“It doesn’t matter anyway,” Horace interjected. “Altman’s ship is lost somewhere in the void. We couldn’t find it in a million years.”
Katrina shook her red tresses. “Not necessarily. Altman brought the Tamerin’s logbook with him and it’s still in the navigator’s cabin. He never had a chance to get it back,” she grinned wickedly. “I think I can plot a course that’ll take us awfully close to where it should be by now. We might have a pretty good chance of tracking it down.”
Aaren was astonished. “You mean you could find it!?”
“Maybe. I’m not saying it would be easy or anything, but sure, with a little luck, I don’t see why not. Altman taught me enough of the basics to give me a general idea of how it’s done.”
“A general idea?” Horace looked askance at her. “Do you know how long that could take?”
She shrugged lightly. “No, but what’s your hurry? You already said yourself we have enough money for a whole year.”
“I didn’t say I wanted to spend it searching for a needle in a haystack, which is what we’d be doing.”
A strange feeling crept over Aaren, an odd certainty that if they looked for the Tamerin, they would find it in considerably less than a year.
“Not necessarily,” he drawled slowly. The tiny holy symbol hanging from his neck began glowing softly as he spoke. “If Katrina thinks she can find the Tamerin, she can. And the Pyrite is there. Count on it. All that remains is to ask ourselves if that’s really what we want to do.” The glow faded and died.
Awe was writ large on their faces and even Horace quailed before that obvious manifestation of the Lord of Light’s favor. “Uh . . . well, maybe it wouldn’t take that long after all. Couldn’t hurt to think about it, I guess.”
Katrina smiled shyly at Aaren. “Thanks for the vote of confidence.”
He smiled back at her and tapped his holy symbol, then changed the subject abruptly. “How about a quick trip to Thorginbelt to see our friends and family before we head out again?”
A rousing chorus greeted that suggestion and Aaren ordered them into the air.
A near-riot ensued as they settled into the harbor waters at Thorginbelt. The whole city, both cities, had seen the Sky Hawk flying overhead on their landing approach and came running get a closer look at it. Skyships were unknown to most people and rare even to those who knew about them. The sight of the Sky Hawk sailing overhead drew huge crowds of curious onlookers to the docks. It took several hours before the crowds finally dispersed and the Knights were able to follow Horace to his parent’s house.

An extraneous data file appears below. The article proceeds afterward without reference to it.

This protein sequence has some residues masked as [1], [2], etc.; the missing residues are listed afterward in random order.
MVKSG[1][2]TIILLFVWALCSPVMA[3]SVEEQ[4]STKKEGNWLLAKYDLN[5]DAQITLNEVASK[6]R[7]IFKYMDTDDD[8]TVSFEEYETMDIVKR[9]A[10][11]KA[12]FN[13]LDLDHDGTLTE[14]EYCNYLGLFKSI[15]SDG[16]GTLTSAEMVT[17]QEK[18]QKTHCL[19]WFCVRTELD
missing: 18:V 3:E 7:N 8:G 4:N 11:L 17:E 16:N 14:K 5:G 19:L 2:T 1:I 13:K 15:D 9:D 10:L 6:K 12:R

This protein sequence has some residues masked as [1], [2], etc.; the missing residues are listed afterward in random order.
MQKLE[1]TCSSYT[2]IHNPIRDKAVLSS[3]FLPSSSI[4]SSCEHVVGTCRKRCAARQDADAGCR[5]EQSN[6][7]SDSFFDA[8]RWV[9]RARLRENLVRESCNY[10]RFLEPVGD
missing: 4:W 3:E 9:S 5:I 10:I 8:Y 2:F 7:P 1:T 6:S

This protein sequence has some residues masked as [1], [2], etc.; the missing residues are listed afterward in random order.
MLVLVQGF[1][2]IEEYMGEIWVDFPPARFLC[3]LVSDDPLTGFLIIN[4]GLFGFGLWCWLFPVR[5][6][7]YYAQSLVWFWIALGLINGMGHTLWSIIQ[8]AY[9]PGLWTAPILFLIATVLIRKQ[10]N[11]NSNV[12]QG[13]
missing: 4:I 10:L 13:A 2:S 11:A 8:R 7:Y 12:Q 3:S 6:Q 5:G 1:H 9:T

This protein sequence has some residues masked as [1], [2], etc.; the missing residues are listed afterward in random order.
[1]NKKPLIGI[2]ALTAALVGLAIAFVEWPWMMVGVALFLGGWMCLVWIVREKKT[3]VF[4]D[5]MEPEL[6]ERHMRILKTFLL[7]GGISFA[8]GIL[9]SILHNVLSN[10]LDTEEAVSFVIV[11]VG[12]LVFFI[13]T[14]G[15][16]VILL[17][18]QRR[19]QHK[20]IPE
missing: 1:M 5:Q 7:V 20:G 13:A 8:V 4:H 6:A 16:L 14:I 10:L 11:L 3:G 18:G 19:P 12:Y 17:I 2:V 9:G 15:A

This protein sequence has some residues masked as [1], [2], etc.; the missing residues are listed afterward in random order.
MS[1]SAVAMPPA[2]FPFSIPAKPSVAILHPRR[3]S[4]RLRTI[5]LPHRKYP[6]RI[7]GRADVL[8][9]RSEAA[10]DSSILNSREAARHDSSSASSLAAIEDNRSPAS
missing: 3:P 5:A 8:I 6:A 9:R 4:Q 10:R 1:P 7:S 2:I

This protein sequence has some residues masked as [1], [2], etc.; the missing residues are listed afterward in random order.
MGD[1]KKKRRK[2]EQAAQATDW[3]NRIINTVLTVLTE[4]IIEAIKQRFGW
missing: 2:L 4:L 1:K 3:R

They’d sent messengers to Mira’s father and Katrina’s mentor, Oren, to meet them. Aaren had also invited High Priest Rymorn from the Towers of Kicce´ to dine with them as well. Garrick and the crew had opted to take advantage of their popularity as crewmen on a flying ship and were accepting free drinks, and room and board that was being shoved at them from every angle.
The dinner party at Horace’s house was loud and boisterous. The Knights took turns telling the story of their exploits, often interrupting each other to add one point or another. There was laughter, horror, and awe at various places as they related their first days in space, the battle with the dreaded mind flayers, the weirdness of the fancy fops, Altman and Rontoffer, meeting Ryal and the sauroids, and their running battle with Blanrus and The Sword on Harpel, ending with the explosive destruction of the Vis on the Biqah Prairie.
Oren shook his head decisively. “I ain’t gonna believe a beholder was tending bar,” he told Katrina. “I know you wouldn’t lie to me but that’s too much to swallow.” Others had similar reactions to some of their adventures; shock mingled with disbelief mixed with horror.
The gold they’d brought back couldn’t be argued with though. Each of the Knights handed out a portion of their cut to their family and friends. Horace was especially proud of being able to contribute mightily to his family’s fortune.
Aaren pulled Rymorn off to the side with Mira and asked if he’d officiate their marriage while they were in town. He agreed and the news was greeted with a rousing cheer when they told their friends.
“About time!” Katrina yelled. “You two have been mooning over each other for years.”